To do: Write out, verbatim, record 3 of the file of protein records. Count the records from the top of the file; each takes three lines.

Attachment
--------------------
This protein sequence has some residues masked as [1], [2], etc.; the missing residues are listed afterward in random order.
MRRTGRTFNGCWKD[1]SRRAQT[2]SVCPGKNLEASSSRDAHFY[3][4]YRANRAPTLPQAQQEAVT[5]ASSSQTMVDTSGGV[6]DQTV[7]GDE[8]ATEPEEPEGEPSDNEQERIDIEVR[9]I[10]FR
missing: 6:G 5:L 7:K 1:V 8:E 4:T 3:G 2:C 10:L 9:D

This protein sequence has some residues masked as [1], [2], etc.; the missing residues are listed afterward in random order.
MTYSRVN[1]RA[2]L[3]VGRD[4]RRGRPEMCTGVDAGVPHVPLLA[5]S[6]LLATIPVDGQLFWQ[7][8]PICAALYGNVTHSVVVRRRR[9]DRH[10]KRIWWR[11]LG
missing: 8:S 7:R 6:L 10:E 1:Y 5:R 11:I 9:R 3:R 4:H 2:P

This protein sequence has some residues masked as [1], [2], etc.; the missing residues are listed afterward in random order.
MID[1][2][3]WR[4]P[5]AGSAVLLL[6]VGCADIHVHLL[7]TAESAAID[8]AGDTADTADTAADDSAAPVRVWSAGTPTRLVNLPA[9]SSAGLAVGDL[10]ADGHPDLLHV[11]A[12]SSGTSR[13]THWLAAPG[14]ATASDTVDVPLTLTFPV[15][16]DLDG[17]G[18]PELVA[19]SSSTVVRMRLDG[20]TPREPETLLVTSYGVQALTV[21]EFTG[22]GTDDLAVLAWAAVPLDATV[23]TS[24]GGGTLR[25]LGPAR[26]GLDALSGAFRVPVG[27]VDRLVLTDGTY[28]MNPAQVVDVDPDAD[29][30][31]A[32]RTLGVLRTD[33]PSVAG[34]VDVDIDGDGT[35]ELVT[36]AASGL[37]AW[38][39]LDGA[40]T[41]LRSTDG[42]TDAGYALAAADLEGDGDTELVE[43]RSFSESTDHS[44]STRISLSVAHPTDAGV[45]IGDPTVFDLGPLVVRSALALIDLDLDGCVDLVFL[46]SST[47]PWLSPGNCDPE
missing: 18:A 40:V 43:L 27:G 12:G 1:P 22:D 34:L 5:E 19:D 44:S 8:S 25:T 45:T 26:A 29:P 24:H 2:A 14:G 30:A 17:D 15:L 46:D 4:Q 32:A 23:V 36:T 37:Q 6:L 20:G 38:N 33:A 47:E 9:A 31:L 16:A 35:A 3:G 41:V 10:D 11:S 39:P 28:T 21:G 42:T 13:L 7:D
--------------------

This protein sequence has some residues masked as [1], [2], etc.; the missing residues are listed afterward in random order.
MID[1][2][3]WR[4]P[5]AGSAVLLL[6]VGCADIHVHLL[7]TAESAAID[8]AGDTADTADTAADDSAAPVRVWSAGTPTRLVNLPA[9]SSAGLAVGDL[10]ADGHPDLLHV[11]A[12]SSGTSR[13]THWLAAPG[14]ATASDTVDVPLTLTFPV[15][16]DLDG[17]G[18]PELVA[19]SSSTVVRMRLDG[20]TPREPETLLVTSYGVQALTV[21]EFTG[22]GTDDLAVLAWAAVPLDATV[23]TS[24]GGGTLR[25]LGPAR[26]GLDALSGAFRVPVG[27]VDRLVLTDGTY[28]MNPAQVVDVDPDAD[29][30][31]A[32]RTLGVLRTD[33]PSVAG[34]VDVDIDGDGT[35]ELVT[36]AASGL[37]AW[38][39]LDGA[40]T[41]LRSTDG[42]TDAGYALAAADLEGDGDTELVE[43]RSFSESTDHS[44]STRISLSVAHPTDAGV[45]IGDPTVFDLGPLVVRSALALIDLDLDGCVDLVFL[46]SST[47]PWLSPGNCDPE
missing: 18:A 40:V 43:L 27:G 12:G 1:P 22:D 34:L 5:E 19:D 44:S 8:S 25:T 45:T 26:A 29:P 24:H 2:A 14:G 30:A 17:D 15:L 46:D 4:Q 32:A 23:V 36:T 37:Q 6:L 20:G 38:N 33:A 47:E 9:A 31:L 16:A 35:A 3:G 41:V 10:D 11:S 39:P 28:T 21:G 42:T 13:L 7:D